This is an excellent pamphlet, well argued and very gracefully written. It contains much that deserves the serious attention of the truly philosophic, as well as of the purely benevolent, physician. The author, not satisfied with protesting against the cruelty, exposes the worthlessness in a mere scientific point of view, of many (we do not say all) of the experiments on living animals, which have at different times been adduced in favour of the practice he condemns. He comments more particularly on certain experiments of Hunter, Orfila, Sir A. Cooper, and Sir C. Bell.
It has been often alleged that the great improvement, which Hunter introduced into the treatment of aneurism by operation, was the result of this mode of investigation. That such was not the case, but that the happy thought of tying the artery at some distance from the seat of disease sprung solely and entirely from the observation of pathological phenomena-we allude more particularly to his knowledge of the fact that “the sac often by it increase presses on the sound part of the artery and becomes the cause of its obliteration," whereas the diseased portion of the vessel, when encircled with a ligature, will seldom uniteand from the simple deductions of legitimate reasoning thereon, is clearly made out by referring to the history of the very case which led Hunter to its adoption. It is given at page 10 of the •Remarks."
Mr. Macilwain's observations on Orfila's experiments, which have certainly been among the most barbarous of the present age, are so good that we could wish to have been able to give them entire. We shall select the most striking portions.
“The nature of the experiments, and M. Orfila's narrative, alike demonstrate the tortures by which they were accompanied. He tells us of animals dying after hours of pain, in the midst of the most horrible sufferings, 'au milieu des souffrances les plus horribles, douleurs les plus atroces,' ' poussant des cris les plus plaintives'in most dreadful pain,' uttering the most plaintive cries,' and similar unequivocal expressions of sustained agony. It would be some little satisfaction could we assert that these expefiments had contributed to the advance of science, but, as will be immediately shewn, this is far from having been the case.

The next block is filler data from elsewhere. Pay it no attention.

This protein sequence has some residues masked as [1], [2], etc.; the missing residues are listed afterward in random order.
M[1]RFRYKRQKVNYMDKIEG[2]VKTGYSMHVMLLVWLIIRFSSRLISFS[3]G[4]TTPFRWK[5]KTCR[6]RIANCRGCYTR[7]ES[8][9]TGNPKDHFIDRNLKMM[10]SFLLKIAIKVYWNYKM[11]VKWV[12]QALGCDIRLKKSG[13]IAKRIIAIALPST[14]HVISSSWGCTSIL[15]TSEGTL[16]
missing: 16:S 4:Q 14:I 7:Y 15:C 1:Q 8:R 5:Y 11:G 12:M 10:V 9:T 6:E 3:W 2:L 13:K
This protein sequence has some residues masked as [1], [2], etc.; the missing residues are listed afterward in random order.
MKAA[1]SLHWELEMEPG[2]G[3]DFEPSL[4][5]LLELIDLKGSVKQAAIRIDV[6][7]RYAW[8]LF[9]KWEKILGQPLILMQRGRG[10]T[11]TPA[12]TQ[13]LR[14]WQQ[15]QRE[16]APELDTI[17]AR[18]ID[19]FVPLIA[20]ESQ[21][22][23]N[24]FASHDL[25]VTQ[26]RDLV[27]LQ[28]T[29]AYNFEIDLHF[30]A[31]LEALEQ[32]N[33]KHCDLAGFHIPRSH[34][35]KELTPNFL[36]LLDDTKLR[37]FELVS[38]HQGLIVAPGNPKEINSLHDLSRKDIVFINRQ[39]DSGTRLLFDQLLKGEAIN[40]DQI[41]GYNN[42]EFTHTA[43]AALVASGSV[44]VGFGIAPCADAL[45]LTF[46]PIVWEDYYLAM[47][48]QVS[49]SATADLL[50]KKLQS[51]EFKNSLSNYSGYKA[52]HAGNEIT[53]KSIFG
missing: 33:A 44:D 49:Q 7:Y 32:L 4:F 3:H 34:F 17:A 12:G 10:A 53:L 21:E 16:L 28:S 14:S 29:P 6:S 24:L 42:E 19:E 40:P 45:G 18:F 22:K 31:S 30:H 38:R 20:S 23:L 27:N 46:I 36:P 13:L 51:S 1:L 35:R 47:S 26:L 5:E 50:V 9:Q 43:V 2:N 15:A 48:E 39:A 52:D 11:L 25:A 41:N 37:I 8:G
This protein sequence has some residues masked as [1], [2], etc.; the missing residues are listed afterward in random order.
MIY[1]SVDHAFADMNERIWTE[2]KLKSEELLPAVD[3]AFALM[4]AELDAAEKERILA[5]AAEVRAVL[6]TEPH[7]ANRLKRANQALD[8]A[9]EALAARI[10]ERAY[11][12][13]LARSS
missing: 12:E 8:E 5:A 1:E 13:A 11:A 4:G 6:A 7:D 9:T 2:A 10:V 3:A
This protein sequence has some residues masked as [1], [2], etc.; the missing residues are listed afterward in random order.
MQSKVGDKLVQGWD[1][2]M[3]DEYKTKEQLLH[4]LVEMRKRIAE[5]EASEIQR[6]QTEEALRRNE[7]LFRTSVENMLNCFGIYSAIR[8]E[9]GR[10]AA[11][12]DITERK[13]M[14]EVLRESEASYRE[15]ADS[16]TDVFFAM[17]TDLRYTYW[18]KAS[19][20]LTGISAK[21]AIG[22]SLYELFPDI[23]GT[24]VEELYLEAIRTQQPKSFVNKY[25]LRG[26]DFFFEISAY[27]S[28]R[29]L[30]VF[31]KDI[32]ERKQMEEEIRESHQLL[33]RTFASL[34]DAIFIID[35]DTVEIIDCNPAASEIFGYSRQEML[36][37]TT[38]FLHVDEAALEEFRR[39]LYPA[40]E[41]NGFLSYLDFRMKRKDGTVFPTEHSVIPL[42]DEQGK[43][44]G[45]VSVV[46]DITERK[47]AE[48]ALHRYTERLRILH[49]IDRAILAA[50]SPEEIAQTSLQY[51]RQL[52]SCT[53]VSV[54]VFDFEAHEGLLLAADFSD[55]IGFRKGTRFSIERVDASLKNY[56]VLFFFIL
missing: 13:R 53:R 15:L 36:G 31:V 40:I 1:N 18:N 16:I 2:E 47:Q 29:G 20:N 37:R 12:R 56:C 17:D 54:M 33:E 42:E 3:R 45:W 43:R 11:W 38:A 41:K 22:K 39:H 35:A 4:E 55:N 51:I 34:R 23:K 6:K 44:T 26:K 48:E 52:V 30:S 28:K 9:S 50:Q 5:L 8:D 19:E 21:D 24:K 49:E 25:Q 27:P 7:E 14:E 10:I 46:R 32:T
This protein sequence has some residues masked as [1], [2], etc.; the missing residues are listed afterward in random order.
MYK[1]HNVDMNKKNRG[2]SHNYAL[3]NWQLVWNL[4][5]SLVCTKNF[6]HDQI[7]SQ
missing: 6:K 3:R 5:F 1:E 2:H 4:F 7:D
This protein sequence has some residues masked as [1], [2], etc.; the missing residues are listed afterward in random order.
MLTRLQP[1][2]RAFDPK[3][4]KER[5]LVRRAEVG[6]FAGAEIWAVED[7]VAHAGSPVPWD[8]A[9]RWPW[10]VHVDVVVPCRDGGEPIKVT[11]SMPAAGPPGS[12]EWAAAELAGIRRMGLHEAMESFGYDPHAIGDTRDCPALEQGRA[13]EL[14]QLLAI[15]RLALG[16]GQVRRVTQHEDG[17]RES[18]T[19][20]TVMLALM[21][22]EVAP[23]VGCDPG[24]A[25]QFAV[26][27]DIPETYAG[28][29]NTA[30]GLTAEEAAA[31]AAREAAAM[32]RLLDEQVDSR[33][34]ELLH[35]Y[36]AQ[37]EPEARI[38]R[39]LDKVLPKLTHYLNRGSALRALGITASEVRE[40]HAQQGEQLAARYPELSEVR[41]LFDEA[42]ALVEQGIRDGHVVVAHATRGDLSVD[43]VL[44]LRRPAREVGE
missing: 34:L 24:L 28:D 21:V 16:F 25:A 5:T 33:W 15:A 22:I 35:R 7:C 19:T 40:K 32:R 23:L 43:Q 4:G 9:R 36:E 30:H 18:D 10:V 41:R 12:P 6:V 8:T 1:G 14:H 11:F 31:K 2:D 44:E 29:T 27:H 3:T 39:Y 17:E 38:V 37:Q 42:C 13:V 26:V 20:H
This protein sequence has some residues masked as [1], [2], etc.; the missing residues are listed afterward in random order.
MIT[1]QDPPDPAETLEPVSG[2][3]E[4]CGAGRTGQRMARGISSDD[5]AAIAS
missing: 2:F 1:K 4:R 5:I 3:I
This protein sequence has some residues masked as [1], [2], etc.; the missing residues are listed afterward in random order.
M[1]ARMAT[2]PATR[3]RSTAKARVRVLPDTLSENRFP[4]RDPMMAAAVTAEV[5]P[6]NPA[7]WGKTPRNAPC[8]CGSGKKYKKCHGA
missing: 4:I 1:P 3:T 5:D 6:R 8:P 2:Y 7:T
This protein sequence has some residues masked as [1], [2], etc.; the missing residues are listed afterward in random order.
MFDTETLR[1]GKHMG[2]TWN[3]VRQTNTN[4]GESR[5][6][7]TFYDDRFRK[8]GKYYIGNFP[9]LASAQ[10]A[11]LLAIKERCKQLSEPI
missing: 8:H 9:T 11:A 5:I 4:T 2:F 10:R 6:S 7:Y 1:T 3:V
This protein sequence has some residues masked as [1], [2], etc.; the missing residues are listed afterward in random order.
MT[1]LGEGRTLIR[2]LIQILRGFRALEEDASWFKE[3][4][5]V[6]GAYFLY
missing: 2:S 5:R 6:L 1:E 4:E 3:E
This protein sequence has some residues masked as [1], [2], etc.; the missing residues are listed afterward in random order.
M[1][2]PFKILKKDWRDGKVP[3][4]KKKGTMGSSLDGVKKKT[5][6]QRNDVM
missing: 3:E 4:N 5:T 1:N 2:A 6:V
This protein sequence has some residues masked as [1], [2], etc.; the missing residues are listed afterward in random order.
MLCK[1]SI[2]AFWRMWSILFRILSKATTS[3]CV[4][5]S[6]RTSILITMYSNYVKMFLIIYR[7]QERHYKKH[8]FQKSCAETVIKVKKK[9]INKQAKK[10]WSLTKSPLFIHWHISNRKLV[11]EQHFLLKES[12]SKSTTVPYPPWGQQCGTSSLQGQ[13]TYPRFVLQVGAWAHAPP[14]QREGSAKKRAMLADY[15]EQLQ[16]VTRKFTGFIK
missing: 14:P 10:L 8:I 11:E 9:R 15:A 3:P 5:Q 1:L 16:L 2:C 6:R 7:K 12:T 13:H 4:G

“ The experiments varied; those chiefly referred to, consisted in exposing an animal's csophagus (or gullet), by dissection, making an opening into it, and injecting thereby poison into the stomach; the gullet was then tied! and the animal left to itself. In some cases the ligature was removed and more poison, or its supposed antidote, injected; other experiments consisted in making a wound, and sewing up some poison in it, to see what effect would be produced. Although the influence on science exerted by these experiments is the point with which we have to deal, we may venture to remark that there were philosophical objections to them, on the very threshold-insuperable, because loaded with so many elements of fallacy. I shall very briefly advert to them : Ist. To ascertain the effect of a poison introduced coincidently with the infliction of a severe operation, it is obviously necessary that we should be able distinctly to separate the disturbance occasioned by the operation, from that resulting from the poison; but this cannot be done, because the same amount of local injury even in animals, by no means always produces the same consequences.
“ 2ndly, Every one knows that many substances in nature excite very different effects in dogs, horses, hares, goats, &c., from those which they produce in man.